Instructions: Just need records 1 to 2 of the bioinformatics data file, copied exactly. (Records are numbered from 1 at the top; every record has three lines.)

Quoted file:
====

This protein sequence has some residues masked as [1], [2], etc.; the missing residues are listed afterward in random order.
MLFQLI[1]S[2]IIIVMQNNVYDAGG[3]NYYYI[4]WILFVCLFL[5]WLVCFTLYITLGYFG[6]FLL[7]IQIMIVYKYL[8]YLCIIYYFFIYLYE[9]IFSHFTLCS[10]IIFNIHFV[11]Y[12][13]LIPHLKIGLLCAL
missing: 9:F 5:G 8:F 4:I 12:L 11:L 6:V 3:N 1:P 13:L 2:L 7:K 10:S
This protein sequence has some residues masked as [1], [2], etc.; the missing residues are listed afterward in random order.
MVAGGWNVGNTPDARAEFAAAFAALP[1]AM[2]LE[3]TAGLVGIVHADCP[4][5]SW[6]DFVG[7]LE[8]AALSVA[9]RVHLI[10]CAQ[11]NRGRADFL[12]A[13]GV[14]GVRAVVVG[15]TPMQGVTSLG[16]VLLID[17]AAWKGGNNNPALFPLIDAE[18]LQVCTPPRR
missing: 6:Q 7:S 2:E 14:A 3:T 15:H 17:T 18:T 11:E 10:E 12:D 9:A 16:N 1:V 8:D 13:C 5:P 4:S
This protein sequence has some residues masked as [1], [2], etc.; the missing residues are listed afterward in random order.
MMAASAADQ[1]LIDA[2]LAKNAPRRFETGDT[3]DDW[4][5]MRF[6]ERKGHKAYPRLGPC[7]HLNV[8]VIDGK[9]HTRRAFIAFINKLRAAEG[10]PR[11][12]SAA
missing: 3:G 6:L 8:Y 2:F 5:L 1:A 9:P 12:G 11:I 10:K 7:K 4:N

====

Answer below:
This protein sequence has some residues masked as [1], [2], etc.; the missing residues are listed afterward in random order.
MLFQLI[1]S[2]IIIVMQNNVYDAGG[3]NYYYI[4]WILFVCLFL[5]WLVCFTLYITLGYFG[6]FLL[7]IQIMIVYKYL[8]YLCIIYYFFIYLYE[9]IFSHFTLCS[10]IIFNIHFV[11]Y[12][13]LIPHLKIGLLCAL
missing: 9:F 5:G 8:F 4:I 12:L 11:L 6:V 3:N 1:P 13:L 2:L 7:K 10:S
This protein sequence has some residues masked as [1], [2], etc.; the missing residues are listed afterward in random order.
MVAGGWNVGNTPDARAEFAAAFAALP[1]AM[2]LE[3]TAGLVGIVHADCP[4][5]SW[6]DFVG[7]LE[8]AALSVA[9]RVHLI[10]CAQ[11]NRGRADFL[12]A[13]GV[14]GVRAVVVG[15]TPMQGVTSLG[16]VLLID[17]AAWKGGNNNPALFPLIDAE[18]LQVCTPPRR
missing: 6:Q 7:S 2:E 14:A 3:T 15:H 17:T 18:T 11:E 10:E 12:D 9:A 16:N 1:V 8:D 13:C 5:P 4:S